Minister of Energy and Electricity Ahmed Imam and Minister of Petroleum Sherif Ismail inaugurated the New and Renewable Energy summit in Cairo on Monday.
During the summit, president of the energy committee in the industries union Tamer Abou Bakr said that the government should “quickly turn to using renewable energy”.
Abou Bakr said the issuance of the Electricity Law should be accelerated, which would aid the transition to new and renewable energy in addition to establishing a stock market for energy within 10 years.
He added that due to a lack of ministerial representation, the number of cabinet members in the Supreme Council of Energy should increase.
He also pointed to the importance of increasing renewable energy research and development as well as developing and human resources in the field of energy.
However, he said that funding mechanisms are not available because banks refuse to finance such projects, as they are not financially feasible.
Elsewedy Cables Vice President Wael Hamdi said that since 2010, Egypt has been launching projects using the BOT (build-own-transfer) and BOO (build-own-operate) systems, but that such projects are no longer suitable under the current political conditions.
Because of this, the government cannot currently fund such projects, prompting Elsewedy to shift to local manufacturing to reduce costs, particularly those associated with wind energy.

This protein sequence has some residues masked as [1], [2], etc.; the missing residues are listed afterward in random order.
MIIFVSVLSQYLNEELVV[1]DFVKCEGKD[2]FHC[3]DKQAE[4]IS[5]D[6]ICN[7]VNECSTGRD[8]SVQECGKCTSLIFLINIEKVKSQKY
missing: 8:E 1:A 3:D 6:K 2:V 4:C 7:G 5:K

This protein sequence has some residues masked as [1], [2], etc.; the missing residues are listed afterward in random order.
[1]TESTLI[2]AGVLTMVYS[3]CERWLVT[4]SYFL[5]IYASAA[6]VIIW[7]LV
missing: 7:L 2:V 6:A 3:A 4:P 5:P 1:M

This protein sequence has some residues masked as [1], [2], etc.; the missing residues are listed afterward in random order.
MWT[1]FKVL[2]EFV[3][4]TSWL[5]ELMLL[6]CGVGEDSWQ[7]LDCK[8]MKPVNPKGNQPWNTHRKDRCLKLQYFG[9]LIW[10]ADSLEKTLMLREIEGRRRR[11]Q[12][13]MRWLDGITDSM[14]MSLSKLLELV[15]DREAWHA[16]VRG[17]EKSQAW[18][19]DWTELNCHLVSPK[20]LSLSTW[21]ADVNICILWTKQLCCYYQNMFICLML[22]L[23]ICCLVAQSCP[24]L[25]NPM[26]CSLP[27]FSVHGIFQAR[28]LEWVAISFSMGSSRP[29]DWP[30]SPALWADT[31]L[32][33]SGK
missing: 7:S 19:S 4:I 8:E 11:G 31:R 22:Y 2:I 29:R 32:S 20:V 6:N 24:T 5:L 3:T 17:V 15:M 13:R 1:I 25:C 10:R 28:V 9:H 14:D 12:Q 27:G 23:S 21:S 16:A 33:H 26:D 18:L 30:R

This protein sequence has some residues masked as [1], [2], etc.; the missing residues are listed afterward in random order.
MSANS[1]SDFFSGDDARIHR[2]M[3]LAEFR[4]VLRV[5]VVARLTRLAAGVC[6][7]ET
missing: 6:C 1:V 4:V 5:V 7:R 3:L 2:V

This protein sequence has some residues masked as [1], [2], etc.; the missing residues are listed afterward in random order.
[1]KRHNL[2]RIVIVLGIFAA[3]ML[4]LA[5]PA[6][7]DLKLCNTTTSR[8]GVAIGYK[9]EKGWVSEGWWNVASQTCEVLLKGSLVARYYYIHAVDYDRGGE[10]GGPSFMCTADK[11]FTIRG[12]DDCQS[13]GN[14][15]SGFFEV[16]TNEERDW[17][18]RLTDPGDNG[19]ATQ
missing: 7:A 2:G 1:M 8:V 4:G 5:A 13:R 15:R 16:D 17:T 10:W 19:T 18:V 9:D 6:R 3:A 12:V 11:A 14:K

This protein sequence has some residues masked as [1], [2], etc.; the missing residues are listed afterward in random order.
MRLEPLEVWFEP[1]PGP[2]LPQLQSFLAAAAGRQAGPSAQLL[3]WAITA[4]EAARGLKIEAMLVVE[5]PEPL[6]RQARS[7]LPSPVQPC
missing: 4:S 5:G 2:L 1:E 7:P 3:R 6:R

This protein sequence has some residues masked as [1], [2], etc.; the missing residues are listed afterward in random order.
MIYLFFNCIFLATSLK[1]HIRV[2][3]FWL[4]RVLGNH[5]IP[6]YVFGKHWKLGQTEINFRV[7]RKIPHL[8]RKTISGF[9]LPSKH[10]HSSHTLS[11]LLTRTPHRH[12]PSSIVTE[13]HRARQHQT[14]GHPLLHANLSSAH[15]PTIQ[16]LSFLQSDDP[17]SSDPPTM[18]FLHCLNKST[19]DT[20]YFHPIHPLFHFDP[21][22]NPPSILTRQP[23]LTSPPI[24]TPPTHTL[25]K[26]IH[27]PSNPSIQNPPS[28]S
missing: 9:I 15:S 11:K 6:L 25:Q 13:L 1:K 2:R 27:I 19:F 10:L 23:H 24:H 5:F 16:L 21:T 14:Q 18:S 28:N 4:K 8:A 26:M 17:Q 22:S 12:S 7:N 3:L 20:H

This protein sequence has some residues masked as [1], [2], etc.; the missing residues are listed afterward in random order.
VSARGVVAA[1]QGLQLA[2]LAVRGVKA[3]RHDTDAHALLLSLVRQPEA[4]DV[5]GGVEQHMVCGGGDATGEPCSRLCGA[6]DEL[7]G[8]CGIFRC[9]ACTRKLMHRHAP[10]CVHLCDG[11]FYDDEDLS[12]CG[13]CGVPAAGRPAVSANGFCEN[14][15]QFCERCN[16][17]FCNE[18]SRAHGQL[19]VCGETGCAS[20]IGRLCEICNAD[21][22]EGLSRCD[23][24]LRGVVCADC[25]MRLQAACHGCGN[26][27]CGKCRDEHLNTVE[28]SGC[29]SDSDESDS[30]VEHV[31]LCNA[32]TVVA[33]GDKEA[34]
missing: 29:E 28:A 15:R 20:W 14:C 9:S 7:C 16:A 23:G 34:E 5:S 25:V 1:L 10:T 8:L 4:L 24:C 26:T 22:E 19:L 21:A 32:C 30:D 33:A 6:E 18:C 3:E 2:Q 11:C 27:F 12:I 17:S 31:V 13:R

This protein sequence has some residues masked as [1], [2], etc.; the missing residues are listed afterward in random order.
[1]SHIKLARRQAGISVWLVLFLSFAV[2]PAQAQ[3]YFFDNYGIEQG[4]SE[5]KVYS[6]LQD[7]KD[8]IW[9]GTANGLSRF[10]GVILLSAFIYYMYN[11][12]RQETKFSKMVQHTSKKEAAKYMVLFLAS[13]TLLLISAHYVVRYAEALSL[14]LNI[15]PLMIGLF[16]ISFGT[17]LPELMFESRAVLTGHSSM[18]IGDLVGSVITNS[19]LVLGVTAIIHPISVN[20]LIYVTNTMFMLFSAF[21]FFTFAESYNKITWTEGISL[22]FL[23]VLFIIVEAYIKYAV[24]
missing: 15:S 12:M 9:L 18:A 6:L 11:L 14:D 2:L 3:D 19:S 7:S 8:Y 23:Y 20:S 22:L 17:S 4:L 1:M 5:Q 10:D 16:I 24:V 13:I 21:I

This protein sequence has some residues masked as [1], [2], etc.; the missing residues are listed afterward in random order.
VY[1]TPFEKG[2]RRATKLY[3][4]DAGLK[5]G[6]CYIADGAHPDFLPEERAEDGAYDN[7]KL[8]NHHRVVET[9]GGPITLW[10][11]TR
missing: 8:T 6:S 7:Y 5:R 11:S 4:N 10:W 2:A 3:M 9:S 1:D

Hamdi stated: “The company is the only one in the Arab world and Africa that produces wind turbines and exports it to all countries except for Egypt”.
“The company recently began funding scientific research and mechanisms for implementing such projects in Egypt,” he added.
Hamdi noted that Egypt halted electricity exports as a result of the local deficit, which he expects will increase during the coming years.
Manager of the UAE’s Masdar unit for clean energy Badr Al-Lamaky said that Egypt has many sources for power generation, particularly wind and solar energy. He added that if Egypt “puts renewable energy to good use”, price negotiations for wind energy between Egypt and the UAE will follow.
Such negations, he said, would require Egypt to implement a tariff on clean energy in dollars, in order to overcome exchange rate fluctuations and the resulting impact on investment.
Al-Lamaky suggested that guarantees be given to those investing in electricity, adding that renewable energy “has become a strategic option for all countries, particularly Egypt”.